One concerning thing about Donald Trump that rarely draws much attention is his repeated flirtation with the dangerous, unscientific anti-vaccination movement. That trend continued on Thursday, when Health and Human Services Secretary Tom Price said that vaccines shouldn't be mandatory. Rather, Price said, states should be allowed to decide on their own whether or not to require parents to vaccinate their children.
During an interview with CNN's Wolf Blitzer, Price explained himself — or at least tried.
Let's get this out of the way first: Vaccinations are a good thing, and the anti-vax movement is both scientifically unfounded and a threat to public health. The genesis of the anti-vax movement was a single 1988 article in Lancet by Andrew Wakefield, which claimed that vaccines were linked to autism. But Wakefield's study has been thoroughly debunked: Lancet retracted it in 2010, explaining that its findings were "utterly false," and the British government eventually revoked Wakefield's medical license, concluding that he'd acted "dishonestly and irresponsibly" in conducting the Lancet study.
HHS Secretary Tom Price says it should be up to states to regulate whether immunizations are required https://t.co/soyH0YpO5E— CNN Politics (@CNNPolitics) March 16, 2017
Nevertheless, many have convinced themselves that vaccinations are harmful, and there's strong evidence to suggest that the movement has caused a serious step backward in the way of public health: Mumps, measles, and whooping cough have all experienced a resurgence in recent years, just as the anti-vax movement began to gain mainstream prominence.
Unfortunately, the president of the United States is a vaccine skeptic. I say "vaccine skeptic" instead of "anti-vax" because Trump's position on vaccinations, like his positions on so many other things, is difficult to pin down and has shifted over the years.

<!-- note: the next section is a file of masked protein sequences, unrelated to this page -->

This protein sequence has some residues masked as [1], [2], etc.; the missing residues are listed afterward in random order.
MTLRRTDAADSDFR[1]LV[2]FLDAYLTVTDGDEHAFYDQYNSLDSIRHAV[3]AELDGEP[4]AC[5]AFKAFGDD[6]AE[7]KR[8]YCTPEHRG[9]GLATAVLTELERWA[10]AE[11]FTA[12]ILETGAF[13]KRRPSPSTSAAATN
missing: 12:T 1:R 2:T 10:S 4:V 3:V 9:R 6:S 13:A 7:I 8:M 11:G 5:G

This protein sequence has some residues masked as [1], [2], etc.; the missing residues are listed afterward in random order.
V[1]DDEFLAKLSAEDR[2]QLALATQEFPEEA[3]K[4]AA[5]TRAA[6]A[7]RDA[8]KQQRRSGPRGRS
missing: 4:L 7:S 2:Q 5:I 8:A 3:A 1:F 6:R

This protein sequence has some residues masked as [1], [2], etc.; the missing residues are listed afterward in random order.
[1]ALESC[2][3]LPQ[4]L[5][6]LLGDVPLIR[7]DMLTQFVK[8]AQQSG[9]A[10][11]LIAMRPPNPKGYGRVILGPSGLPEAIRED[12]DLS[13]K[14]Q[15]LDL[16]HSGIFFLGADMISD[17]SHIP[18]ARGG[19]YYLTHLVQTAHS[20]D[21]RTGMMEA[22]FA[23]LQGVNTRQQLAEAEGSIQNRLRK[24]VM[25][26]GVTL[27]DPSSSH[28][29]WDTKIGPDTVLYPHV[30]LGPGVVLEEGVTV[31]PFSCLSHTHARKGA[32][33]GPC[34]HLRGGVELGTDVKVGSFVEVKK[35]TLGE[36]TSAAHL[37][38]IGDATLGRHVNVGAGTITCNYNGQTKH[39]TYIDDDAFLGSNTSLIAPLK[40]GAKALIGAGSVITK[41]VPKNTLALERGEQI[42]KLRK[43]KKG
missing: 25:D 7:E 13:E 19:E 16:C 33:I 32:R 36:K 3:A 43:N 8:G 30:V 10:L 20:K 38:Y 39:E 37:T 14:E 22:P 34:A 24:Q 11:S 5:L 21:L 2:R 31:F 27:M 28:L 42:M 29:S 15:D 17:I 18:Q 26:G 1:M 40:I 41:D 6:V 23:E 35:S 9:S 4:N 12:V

Massive combined inoculations to small children is the cause for big increase in autism....— Donald J. Trump (@realDonaldTrump) August 23, 2012
With autism being way up, what do we have to lose by having doctors give small dose vaccines vs. big pump doses into those tiny bodies?— Donald J. Trump (@realDonaldTrump) March 28, 2014
So many people don’t understand I am a big proponent of vaccines for children—just not in one massive dose—spread them out over time.— Donald J. Trump (@realDonaldTrump) April 9, 2014
Trump has been talking about vaccines and autism for almost a decade, and his general position seems to be that, while vaccines are OK in small doses, they might cause autism if children receive high doses all at once. (He is wrong about this.) Also of note is that during the presidential campaign, Trump reportedly met with several anti-vaccination advocates at a fundraiser — including Wakefield.
Trump hasn't yet made any big moves on vaccine policy. But Price's comments don't inspire confidence, and Trump's troubled history with vaccinations makes it difficult to interpret Price's argument with a grain of salt. Let's hope the administration's policymakers aren't nearly as sympathetic to anti-vaxxers as Trump himself seems to be.